Still possible for Duterte to be first Sinovac recipient in PH

Still possible for Duterte to be first Sinovac recipient in PH

MANILA – Malacañang on Thursday raised the possibility that President Rodrigo Duterte may still be the first person to be inoculated with China’s Sinovac Covid-19 vaccine to boost people’s confidence in the preventive medication.

In a press briefing, Presidential Spokesperson Harry Roque said Duterte has repeatedly expressed willingness to receive vaccines from either China or Russia to show that they are safe and effective despite concerns raised by critics of the administration.

“Hindi naman po out of the question na magpapauna siya magpabakuna kung kinakailangan na palakasin yung kumpiyansa ng ating mga taongbayan (His being first to get inoculated with a vaccine is not out of the question if there is a need to build people’s confidence in the vaccine),” he said.

Roque insisted that the Duterte administration is not favoring China-made vaccines over those produced in the United States and Europe.

“Wala tayong favoritism. Nagkataon hindi tayo masupplyan ng Pfizer kasi yung mayayamang bansa nabili na yung available stock ng Pfizer (We don’t have any favoritism. It just so happens that the rich countries bought all the available stock of Pfizer),” he said.

Regardless of vaccine brand, he emphasized that the priority of the administration is to get as many Filipinos inoculated at the soonest possible time.

“Basta maaprubahan po ‘yan ng [Food and Drug Administration], tabla po ‘yan pagdating sa kaligtasan at pagiging epektibo kasama po ng mga brands na galing sa mga Western companies (As long as it is approved by the FDA, they tie in terms of safety and effectiveness with brands from Western companies),” he said.

He also pointed out that besides Sinovac, the country is also waiting for doses coming from other suppliers.

“Hindi naman ibig sabihin palibhasa papasok ang Sinovac sa Pebrero, titigil na tayo ng effort makaangkat pa ng bakuna sa ibang manufacturers (It doesn’t mean that since we will have Sinovac by February, we will stop making efforts to procure vaccines from other manufacturers),” he said.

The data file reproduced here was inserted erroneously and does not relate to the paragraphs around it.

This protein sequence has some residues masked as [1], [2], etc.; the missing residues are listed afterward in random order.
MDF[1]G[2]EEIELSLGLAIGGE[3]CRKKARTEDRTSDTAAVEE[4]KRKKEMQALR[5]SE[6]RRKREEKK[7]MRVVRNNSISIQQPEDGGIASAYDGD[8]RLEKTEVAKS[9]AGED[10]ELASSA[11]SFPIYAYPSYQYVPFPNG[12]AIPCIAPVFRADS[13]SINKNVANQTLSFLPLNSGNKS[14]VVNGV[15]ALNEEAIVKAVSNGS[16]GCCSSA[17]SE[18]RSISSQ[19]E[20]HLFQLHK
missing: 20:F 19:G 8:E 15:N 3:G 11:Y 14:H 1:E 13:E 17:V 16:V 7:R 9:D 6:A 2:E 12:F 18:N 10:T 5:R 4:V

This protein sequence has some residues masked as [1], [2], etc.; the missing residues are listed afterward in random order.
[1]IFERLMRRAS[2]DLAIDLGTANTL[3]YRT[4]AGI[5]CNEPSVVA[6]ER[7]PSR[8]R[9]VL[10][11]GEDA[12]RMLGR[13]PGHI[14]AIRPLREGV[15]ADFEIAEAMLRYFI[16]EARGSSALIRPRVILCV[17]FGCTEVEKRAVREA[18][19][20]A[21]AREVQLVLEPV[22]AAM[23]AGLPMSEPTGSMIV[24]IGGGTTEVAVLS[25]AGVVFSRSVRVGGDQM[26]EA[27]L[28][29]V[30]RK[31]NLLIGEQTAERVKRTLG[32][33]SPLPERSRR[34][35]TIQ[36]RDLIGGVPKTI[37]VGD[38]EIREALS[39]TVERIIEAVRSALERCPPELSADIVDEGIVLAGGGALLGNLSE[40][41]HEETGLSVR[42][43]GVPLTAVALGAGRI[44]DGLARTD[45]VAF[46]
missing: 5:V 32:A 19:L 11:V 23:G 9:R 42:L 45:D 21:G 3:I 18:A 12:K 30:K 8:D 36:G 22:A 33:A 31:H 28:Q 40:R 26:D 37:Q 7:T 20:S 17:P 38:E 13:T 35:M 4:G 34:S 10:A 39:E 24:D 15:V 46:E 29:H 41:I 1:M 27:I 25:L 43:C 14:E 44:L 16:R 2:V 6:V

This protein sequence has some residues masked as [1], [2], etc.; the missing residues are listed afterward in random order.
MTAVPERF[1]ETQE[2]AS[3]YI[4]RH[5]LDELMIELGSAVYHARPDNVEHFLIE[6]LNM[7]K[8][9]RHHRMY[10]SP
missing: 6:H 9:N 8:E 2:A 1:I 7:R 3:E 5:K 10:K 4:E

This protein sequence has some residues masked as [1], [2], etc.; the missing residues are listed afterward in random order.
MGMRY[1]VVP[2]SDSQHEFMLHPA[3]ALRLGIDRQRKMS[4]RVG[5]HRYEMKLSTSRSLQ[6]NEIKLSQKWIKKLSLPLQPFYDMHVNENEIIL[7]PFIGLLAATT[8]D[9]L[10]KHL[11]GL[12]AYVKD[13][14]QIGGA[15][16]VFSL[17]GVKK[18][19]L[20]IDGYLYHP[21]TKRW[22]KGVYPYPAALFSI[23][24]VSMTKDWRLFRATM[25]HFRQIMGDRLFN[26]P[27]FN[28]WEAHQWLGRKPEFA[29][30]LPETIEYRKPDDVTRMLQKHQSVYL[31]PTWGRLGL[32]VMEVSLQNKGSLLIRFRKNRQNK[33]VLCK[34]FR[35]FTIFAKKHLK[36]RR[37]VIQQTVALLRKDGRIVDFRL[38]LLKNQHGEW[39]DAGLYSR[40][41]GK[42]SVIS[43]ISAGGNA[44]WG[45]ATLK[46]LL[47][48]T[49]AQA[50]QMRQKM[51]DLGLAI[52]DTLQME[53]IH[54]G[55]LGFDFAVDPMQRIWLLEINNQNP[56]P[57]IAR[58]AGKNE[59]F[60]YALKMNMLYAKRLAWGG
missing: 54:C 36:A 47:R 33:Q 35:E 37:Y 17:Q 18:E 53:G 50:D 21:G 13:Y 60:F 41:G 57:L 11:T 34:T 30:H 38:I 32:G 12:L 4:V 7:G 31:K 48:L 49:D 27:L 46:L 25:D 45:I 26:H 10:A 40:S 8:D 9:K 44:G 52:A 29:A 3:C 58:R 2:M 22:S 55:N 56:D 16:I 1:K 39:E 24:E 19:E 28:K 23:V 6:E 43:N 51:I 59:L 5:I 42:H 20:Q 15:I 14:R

Roque also defended anew the decision to purchase Sinovac vaccines, citing reports that these had a high efficacy rate recorded in Indonesia.

“Sa mga clinical trials, importante na magamit yung bakuna sa kapareho niyong ethnicity kasi nga po yung genetic makeup. E ang Pilipino at mga Indonesians po, pareho tayong Malay. So kung napatunayan 91.25 [percent] effective po ang bakuna sa Indonesia, na kapwa Malay natin, baka ganun din po ang magiging resulta kung magbakuna tayo dito sa Pilipinas (In clinical trials, it’s important that the vaccine will be used on people with the same ethnicity because of genetic makeup. Filipinos and Indonesians are both Malays. So if the vaccine is 91.25 percent effective in Indonesia, our fellow Malays, it may have similar results if used in the Philippines),” he said.

Earlier, Roque announced that the country has secured 25 million doses of Sinovac vaccines, with the first 50,000 doses expected to arrive in February.

Vaccine czar Carlito Galvez Jr. also said that besides Sinovac, vaccines developed by US pharmaceutical company Pfizer and United Kingdom’s AstraZeneca may also arrive in the country by February.

In a taped speech on Wednesday night, Duterte declared that vaccines produced by China are “as good as” those produced in the US and Europe. (PNA)

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